Thomas Mallon is an American novelist, essayist, and critic. His novels are renowned for their attention to historical detail and context and for the authorâ€™s crisp wit and interest in the â€œbystandersâ€ to larger historical events. He is the author of eight books of fiction, including Henry and Clara, Two Moons, Dewey Defeats Truman, Aurora 7, Bandbox, Fellow Travelers, and most recently Watergate. He has also published nonfiction on plagiarism, diaries, letters and the Kennedy assassination, as well as two volumes of essays.
He is a former literary editor of Gentlemanâ€™s Quarterly, where he wrote the "Doubting Thomas" column in the 1990s, and has contributed frequently to The New Yorker, The New York Times Book Review, The Atlantic Monthly, The American Scholar, and other periodicals. He was appointed a member of the National Council on the Humanities in 2002 and served as Deputy Chairman of the National Endowment for the Humanities from 2005-2006.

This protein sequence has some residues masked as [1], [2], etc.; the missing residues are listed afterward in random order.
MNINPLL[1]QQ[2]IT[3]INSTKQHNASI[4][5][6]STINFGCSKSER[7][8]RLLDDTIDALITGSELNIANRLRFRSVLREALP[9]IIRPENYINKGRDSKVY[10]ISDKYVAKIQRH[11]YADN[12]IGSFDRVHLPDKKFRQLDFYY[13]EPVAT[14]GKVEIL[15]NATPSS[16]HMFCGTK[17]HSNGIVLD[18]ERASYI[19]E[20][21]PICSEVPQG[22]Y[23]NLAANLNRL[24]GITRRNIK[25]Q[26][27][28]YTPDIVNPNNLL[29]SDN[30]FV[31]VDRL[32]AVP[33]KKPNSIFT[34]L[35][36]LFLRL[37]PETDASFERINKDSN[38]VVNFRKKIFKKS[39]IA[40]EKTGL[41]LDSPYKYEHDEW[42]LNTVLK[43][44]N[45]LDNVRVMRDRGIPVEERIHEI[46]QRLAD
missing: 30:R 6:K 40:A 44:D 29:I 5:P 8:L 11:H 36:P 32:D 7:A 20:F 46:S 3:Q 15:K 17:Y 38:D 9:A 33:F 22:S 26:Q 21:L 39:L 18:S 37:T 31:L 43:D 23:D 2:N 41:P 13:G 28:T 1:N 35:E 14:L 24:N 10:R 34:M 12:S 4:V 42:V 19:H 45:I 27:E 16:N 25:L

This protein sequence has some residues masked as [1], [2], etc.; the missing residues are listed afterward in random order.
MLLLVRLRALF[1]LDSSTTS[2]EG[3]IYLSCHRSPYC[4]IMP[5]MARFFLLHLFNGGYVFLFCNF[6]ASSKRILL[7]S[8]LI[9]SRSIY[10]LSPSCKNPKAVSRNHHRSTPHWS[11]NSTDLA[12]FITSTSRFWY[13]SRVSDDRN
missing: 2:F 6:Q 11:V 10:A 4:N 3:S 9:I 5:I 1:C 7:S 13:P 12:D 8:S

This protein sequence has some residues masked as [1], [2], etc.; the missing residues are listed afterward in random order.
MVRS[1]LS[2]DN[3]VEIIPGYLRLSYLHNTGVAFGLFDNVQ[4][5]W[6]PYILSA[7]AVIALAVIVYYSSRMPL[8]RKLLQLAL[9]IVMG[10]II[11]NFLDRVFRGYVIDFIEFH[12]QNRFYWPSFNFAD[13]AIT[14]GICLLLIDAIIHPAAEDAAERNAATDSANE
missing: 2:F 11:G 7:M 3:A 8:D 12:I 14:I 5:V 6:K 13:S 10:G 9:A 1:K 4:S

His honors include Guggenheim and Rockefeller fellowships, the National Book Critics Circle citation for reviewing, and the Vursell prize of the American Academy of Arts and Letters for distinguished prose style. He was elected as a new member of the American Academy of Arts and Sciences in 2012.